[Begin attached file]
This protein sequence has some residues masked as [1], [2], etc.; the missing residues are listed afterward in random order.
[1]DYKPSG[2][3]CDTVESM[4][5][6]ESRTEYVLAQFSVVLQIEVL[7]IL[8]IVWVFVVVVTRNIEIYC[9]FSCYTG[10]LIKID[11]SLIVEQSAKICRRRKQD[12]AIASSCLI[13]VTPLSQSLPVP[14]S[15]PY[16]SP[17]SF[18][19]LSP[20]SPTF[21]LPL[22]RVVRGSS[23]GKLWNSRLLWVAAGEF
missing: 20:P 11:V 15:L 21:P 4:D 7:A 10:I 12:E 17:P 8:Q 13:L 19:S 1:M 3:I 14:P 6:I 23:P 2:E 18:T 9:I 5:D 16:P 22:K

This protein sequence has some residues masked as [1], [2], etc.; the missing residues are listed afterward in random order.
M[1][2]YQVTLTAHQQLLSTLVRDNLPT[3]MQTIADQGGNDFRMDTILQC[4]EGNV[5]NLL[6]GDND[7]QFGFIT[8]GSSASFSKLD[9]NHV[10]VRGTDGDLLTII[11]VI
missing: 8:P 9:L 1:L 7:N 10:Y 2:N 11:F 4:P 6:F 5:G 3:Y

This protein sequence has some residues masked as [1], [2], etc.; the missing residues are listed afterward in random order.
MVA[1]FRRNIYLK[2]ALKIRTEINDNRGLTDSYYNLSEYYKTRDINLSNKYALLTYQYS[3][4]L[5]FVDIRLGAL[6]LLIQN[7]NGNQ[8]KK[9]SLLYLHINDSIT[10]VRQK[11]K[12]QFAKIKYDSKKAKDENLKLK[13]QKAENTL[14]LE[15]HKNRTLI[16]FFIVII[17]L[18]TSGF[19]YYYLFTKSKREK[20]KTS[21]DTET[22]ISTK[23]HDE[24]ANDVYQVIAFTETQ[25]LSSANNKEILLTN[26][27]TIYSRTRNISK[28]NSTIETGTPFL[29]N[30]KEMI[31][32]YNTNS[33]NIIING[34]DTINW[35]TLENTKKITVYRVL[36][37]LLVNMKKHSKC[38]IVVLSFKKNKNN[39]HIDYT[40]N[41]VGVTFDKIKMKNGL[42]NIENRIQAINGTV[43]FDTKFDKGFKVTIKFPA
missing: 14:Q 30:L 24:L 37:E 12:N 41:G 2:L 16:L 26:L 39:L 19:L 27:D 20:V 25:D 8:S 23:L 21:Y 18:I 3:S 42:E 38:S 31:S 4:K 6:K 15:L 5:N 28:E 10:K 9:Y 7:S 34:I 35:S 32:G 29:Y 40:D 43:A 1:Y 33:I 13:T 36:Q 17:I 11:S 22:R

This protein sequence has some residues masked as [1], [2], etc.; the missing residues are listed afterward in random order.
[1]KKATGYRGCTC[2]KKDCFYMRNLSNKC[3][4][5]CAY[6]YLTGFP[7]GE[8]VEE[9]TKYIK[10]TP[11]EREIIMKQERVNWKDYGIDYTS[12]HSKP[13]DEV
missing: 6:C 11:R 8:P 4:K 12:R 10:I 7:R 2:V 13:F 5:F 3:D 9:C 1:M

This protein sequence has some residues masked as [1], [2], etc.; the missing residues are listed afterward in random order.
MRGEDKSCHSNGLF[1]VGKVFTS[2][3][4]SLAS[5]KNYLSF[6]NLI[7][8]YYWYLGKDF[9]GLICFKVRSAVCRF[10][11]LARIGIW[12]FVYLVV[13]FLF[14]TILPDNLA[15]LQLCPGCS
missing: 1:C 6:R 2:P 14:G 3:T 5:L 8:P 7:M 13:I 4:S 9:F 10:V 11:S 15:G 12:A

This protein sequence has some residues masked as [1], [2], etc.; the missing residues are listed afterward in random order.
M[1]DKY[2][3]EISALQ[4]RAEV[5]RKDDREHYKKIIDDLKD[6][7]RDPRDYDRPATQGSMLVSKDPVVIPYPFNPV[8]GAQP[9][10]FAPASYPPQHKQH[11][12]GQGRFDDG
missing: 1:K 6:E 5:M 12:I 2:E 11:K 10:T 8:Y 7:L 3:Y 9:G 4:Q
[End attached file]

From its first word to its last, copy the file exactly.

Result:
This protein sequence has some residues masked as [1], [2], etc.; the missing residues are listed afterward in random order.
[1]DYKPSG[2][3]CDTVESM[4][5][6]ESRTEYVLAQFSVVLQIEVL[7]IL[8]IVWVFVVVVTRNIEIYC[9]FSCYTG[10]LIKID[11]SLIVEQSAKICRRRKQD[12]AIASSCLI[13]VTPLSQSLPVP[14]S[15]PY[16]SP[17]SF[18][19]LSP[20]SPTF[21]LPL[22]RVVRGSS[23]GKLWNSRLLWVAAGEF
missing: 20:P 11:V 15:L 21:P 4:D 7:A 10:I 12:E 17:P 8:Q 13:L 19:S 1:M 3:I 14:P 6:I 23:P 2:E 18:T 9:I 5:D 16:P 22:K

This protein sequence has some residues masked as [1], [2], etc.; the missing residues are listed afterward in random order.
M[1][2]YQVTLTAHQQLLSTLVRDNLPT[3]MQTIADQGGNDFRMDTILQC[4]EGNV[5]NLL[6]GDND[7]QFGFIT[8]GSSASFSKLD[9]NHV[10]VRGTDGDLLTII[11]VI
missing: 8:P 9:L 1:L 7:N 10:Y 2:N 11:F 4:P 6:F 5:G 3:Y

This protein sequence has some residues masked as [1], [2], etc.; the missing residues are listed afterward in random order.
MVA[1]FRRNIYLK[2]ALKIRTEINDNRGLTDSYYNLSEYYKTRDINLSNKYALLTYQYS[3][4]L[5]FVDIRLGAL[6]LLIQN[7]NGNQ[8]KK[9]SLLYLHINDSIT[10]VRQK[11]K[12]QFAKIKYDSKKAKDENLKLK[13]QKAENTL[14]LE[15]HKNRTLI[16]FFIVII[17]L[18]TSGF[19]YYYLFTKSKREK[20]KTS[21]DTET[22]ISTK[23]HDE[24]ANDVYQVIAFTETQ[25]LSSANNKEILLTN[26][27]TIYSRTRNISK[28]NSTIETGTPFL[29]N[30]KEMI[31][32]YNTNS[33]NIIING[34]DTINW[35]TLENTKKITVYRVL[36][37]LLVNMKKHSKC[38]IVVLSFKKNKNN[39]HIDYT[40]N[41]VGVTFDKIKMKNGL[42]NIENRIQAINGTV[43]FDTKFDKGFKVTIKFPA
missing: 14:Q 30:L 24:L 37:E 12:N 41:G 2:L 16:L 26:L 39:L 19:L 27:D 20:V 25:D 8:S 23:L 21:Y 18:I 3:S 42:E 38:S 31:S 4:K 6:K 15:L 5:N 28:E 10:K 9:Y 7:S 34:I 35:S 32:G 29:Y 40:D 43:A 1:Y 33:I 13:T 36:Q 17:I 11:S 22:R

This protein sequence has some residues masked as [1], [2], etc.; the missing residues are listed afterward in random order.
[1]KKATGYRGCTC[2]KKDCFYMRNLSNKC[3][4][5]CAY[6]YLTGFP[7]GE[8]VEE[9]TKYIK[10]TP[11]EREIIMKQERVNWKDYGIDYTS[12]HSKP[13]DEV
missing: 6:C 11:R 8:P 4:K 12:R 10:I 7:R 2:V 13:F 5:F 3:D 9:C 1:M

This protein sequence has some residues masked as [1], [2], etc.; the missing residues are listed afterward in random order.
MRGEDKSCHSNGLF[1]VGKVFTS[2][3][4]SLAS[5]KNYLSF[6]NLI[7][8]YYWYLGKDF[9]GLICFKVRSAVCRF[10][11]LARIGIW[12]FVYLVV[13]FLF[14]TILPDNLA[15]LQLCPGCS
missing: 1:C 6:R 2:P 14:G 3:T 5:L 8:P 7:M 13:I 4:S 9:F 10:V 11:S 15:G 12:A

This protein sequence has some residues masked as [1], [2], etc.; the missing residues are listed afterward in random order.
M[1]DKY[2][3]EISALQ[4]RAEV[5]RKDDREHYKKIIDDLKD[6][7]RDPRDYDRPATQGSMLVSKDPVVIPYPFNPV[8]GAQP[9][10]FAPASYPPQHKQH[11][12]GQGRFDDG
missing: 1:K 6:E 5:M 12:I 2:E 11:K 10:T 8:Y 7:L 3:Y 9:G 4:Q